The sun rose just enough above the horizon that morning to obscure my vision. My morning walk through a path in the woods was brisk in pace and in weather as I carried a load of thoughts from the weeks of stuffing bags with my mother’s clothes to be given to the church, a plastic bin with photographs of her from a toddler to a bride, a crucifix with a single palm threaded through it, and small notebooks with her journal-like entries. My thoughts were heavy with the memories of my mother’s recent death, and they begged for their release. With a head down and watching the passing of gravel underfoot, I came to a curve, one that I knew would bring a promise of light, of air, of openness, as I had traveled this route many times.
Just before I came to the curve, I looked up, and when I did, a young buck was standing in the middle of the path, so very close. I suddenly stopped, startled at first, but then whispered, “And where did you come from?” I had a good look at him, and he at me, clouds of fog puffing from his nostrils and his shiny black eyes locking onto mine. His short antlers never swayed from his steady head.
I chastised myself for not keeping a head up as I wondered what else I may have missed, sunken in the fields of once yellow mustard weed, now turned to soft pewter, a blue heron in flight above, perhaps, or ducks upended looking for tidbits in the earth’s riverbed.
I thought of what Thoreau had said, “The question is not what you look at, but what you see.”
After the buck ambled away into the woods, the image of him remained. It wasn’t a deer who blocked my path, but a force of nature to focus on and away from where my thoughts were held. It wouldn’t be a pair of fawns in the fields but reminders of innocence and kindness, or not a circling bird but a heron’s flight of release and freedom, nor a paddling of ducks, but the earth’s bounty providing for upended fowl.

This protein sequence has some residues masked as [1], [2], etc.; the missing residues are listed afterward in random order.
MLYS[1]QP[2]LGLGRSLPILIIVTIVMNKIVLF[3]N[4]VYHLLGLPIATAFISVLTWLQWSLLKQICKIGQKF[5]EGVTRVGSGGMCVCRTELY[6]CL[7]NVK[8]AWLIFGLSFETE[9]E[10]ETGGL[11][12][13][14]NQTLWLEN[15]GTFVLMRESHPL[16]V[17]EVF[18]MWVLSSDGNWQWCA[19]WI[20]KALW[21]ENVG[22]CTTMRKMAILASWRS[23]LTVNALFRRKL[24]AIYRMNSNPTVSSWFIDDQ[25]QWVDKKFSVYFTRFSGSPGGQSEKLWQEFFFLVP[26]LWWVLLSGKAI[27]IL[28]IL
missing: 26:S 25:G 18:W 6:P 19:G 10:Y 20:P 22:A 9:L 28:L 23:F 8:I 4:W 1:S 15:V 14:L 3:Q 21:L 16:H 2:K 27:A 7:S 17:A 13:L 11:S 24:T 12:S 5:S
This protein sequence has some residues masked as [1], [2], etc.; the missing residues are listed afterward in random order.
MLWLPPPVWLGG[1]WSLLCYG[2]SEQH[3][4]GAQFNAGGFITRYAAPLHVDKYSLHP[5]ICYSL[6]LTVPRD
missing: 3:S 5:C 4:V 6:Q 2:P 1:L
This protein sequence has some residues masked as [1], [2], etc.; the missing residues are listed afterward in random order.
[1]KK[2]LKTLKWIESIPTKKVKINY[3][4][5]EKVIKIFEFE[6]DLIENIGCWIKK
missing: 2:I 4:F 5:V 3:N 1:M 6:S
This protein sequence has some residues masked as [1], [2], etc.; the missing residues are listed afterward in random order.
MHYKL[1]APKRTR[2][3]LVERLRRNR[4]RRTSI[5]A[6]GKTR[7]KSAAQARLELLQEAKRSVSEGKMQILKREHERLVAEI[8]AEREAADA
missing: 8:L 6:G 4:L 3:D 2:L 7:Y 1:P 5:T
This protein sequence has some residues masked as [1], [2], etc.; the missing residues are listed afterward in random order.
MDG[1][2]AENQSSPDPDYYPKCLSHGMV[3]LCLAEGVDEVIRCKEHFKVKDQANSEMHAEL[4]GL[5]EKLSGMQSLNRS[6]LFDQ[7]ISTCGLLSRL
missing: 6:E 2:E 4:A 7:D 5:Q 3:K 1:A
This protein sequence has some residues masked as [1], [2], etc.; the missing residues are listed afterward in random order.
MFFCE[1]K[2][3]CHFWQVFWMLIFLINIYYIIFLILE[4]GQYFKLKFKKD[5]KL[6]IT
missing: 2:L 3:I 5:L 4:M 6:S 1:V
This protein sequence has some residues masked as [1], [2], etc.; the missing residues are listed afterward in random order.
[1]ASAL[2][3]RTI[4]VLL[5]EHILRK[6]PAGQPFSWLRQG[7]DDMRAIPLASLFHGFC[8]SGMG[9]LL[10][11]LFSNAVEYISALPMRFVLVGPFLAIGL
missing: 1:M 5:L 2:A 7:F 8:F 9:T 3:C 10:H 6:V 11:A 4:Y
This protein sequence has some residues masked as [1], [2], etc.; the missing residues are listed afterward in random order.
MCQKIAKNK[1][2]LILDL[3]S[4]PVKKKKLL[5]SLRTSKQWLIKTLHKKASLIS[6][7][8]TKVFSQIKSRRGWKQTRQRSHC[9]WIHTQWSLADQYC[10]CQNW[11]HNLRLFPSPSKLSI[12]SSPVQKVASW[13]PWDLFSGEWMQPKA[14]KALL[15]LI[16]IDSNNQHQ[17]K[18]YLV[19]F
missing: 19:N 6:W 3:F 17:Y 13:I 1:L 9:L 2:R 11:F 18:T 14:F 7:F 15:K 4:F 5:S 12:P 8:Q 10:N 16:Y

I thought of how we take comfort in what we know, the familiar, from what is at our feet. But we can’t free our minds from heavy thoughts that bind them unless the focus shifts to allow for the unexpected.
Otherwise, the unexpected will elude you, and a chance to discover what you can really see.
We assessed each other, me studying his bulk in silhouette as the sun crept up from behind him, his nose twitching to catch the unexplained scent of me. There was nothing more important than that moment when the heavy thoughts of the past I carried shattered, leaving behind their weight of memories, of a death, to grant me a shift in focus, of looking ahead and not what had trodden behind me.
I don’t know what made me look up at that very moment, but I do know what I saw was indeed a promise of light, of air and openness.
And when I looked ahead where the sun had risen, when a buck had greeted me in the start of a new day, it was the joy of the unexpected that allowed me to see better tomorrows.
One thought on “a deer in the sunlight”
Beautiful piece. Thoreau, deer, grief, and hope.